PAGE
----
I am reading the proof of Stokes' theorem from PMA Rudin but one moment seems to very weird. enter image description here

Why Rudin considers the case when $\sigma=[0,\mathbf{e}_1,\dots, \mathbf{e}_k]$? After all $\sigma$ may take the form $[\mathbf{p}_0, \mathbf{p}_1,\dots, \mathbf{p}_k]$.

Can anyone explain this important moment?

I can't understand it by myself.

  • $\begingroup$ He explains it in the following lines. With theorems 10.22 and 10.25, you can pull back the general case to that special case, so it suffices to prove it for the standard simplex. $\endgroup$ – Daniel Fischer May 7 '16 at 19:01
  • $\begingroup$ @DanielFischer, Sorry but how theorems 10.22 and 10.25 can be used? In What sense? $\endgroup$ – ZFR May 7 '16 at 19:07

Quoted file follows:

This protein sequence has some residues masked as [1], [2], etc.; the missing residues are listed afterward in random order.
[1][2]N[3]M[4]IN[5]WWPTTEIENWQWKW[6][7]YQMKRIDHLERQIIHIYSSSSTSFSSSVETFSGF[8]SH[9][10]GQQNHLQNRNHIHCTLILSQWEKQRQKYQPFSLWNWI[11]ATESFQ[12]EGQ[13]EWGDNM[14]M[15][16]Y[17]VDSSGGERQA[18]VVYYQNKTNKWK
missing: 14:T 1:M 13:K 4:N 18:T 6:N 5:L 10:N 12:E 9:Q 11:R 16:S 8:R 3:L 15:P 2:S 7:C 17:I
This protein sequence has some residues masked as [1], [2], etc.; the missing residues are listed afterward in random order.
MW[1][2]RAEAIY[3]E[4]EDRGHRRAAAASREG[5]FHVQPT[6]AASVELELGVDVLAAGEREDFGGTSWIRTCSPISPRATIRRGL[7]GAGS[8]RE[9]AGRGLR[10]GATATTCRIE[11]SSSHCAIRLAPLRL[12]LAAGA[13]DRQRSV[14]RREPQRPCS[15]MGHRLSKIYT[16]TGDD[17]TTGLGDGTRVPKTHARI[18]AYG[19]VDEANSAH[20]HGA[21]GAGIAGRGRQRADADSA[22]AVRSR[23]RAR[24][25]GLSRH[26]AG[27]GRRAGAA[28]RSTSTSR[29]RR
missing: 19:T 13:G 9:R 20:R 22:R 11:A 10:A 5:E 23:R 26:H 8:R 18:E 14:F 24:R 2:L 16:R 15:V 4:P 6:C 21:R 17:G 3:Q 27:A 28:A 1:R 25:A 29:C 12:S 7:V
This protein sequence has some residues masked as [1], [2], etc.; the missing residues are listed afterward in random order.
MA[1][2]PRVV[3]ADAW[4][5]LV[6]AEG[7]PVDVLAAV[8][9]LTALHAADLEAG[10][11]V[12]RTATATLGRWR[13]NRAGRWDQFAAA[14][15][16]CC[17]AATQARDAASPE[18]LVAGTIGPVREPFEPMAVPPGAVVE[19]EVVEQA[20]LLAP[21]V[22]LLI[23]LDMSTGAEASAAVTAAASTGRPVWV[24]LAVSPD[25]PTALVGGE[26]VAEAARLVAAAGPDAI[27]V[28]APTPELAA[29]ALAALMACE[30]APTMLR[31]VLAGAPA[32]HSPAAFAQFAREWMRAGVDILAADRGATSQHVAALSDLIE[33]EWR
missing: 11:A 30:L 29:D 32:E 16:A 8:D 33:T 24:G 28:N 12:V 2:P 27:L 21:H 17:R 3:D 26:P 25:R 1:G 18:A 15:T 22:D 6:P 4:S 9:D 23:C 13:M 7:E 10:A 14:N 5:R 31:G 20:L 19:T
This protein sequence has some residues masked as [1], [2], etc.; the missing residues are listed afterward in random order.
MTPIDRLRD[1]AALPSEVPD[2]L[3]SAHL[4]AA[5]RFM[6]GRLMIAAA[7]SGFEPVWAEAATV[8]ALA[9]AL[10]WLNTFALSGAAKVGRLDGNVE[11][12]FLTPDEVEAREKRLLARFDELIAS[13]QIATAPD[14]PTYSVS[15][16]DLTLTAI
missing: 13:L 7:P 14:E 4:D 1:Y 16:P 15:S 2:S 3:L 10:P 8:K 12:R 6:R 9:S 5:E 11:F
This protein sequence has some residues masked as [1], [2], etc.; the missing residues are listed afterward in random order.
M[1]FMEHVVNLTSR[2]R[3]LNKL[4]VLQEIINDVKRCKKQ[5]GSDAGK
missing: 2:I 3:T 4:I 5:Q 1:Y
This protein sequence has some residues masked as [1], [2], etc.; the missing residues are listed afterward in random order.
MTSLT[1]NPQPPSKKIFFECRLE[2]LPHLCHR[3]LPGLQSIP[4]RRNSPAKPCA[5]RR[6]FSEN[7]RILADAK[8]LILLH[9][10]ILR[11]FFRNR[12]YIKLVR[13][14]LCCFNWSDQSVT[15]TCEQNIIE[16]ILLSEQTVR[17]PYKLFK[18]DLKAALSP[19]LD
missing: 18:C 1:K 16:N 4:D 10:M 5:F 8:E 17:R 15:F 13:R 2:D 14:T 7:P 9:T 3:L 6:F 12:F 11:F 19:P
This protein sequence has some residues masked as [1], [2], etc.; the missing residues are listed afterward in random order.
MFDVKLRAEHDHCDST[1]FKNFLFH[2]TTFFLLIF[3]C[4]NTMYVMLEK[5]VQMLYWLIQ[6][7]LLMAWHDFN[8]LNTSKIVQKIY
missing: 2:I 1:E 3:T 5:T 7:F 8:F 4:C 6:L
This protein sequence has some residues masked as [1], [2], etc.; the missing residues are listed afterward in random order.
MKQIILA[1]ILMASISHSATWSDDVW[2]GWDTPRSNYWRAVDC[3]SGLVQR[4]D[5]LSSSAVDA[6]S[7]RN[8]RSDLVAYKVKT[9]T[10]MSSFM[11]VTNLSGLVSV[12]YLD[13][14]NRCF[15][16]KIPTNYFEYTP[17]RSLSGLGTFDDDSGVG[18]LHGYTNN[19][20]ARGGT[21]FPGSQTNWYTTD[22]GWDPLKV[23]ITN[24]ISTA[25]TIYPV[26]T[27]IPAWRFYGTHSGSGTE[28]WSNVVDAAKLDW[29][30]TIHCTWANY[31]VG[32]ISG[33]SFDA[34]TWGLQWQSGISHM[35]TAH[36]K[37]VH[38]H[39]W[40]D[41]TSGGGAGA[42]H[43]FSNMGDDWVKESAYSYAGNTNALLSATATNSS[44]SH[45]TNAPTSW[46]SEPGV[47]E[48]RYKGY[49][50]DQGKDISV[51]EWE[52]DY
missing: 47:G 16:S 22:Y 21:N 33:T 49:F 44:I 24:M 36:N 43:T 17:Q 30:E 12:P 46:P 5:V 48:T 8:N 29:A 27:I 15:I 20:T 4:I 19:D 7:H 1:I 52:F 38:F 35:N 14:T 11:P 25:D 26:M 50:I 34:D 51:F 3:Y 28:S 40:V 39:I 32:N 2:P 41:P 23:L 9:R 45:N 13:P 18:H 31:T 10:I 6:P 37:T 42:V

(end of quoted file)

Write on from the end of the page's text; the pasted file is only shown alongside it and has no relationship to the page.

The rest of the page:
• $\begingroup$ Pull back via $T$. By 10.22, we have $(d\omega)_T = d(\omega_T)$. By 10.25, we have $\int_{\Phi} d\omega = \int_{\sigma} (d\omega)_T$ and $\int_{\partial \Phi} \omega = \int_{T(\partial \sigma)} \omega = \int_{\partial \sigma} \omega_T$. $\endgroup$ – Daniel Fischer May 7 '16 at 19:11
  • $\begingroup$ I understood that moment. But I am interesting why he considers the case when simplex have form $\sigma=[0,\mathbf{e}_1,..,\mathbf{e}_k]$ but not some $\sigma=[\mathbf{p}_0,\mathbf{p}_1,..,\mathbf{p}_k]$. $\endgroup$ – ZFR May 7 '16 at 19:13
  • $\begingroup$ The main question is: Why we can represent $\Phi$ as $T\circ \sigma$ where $\sigma=[0,e_1,\dots, e_k]$. That worries me :/ $\endgroup$ – ZFR May 7 '16 at 19:17

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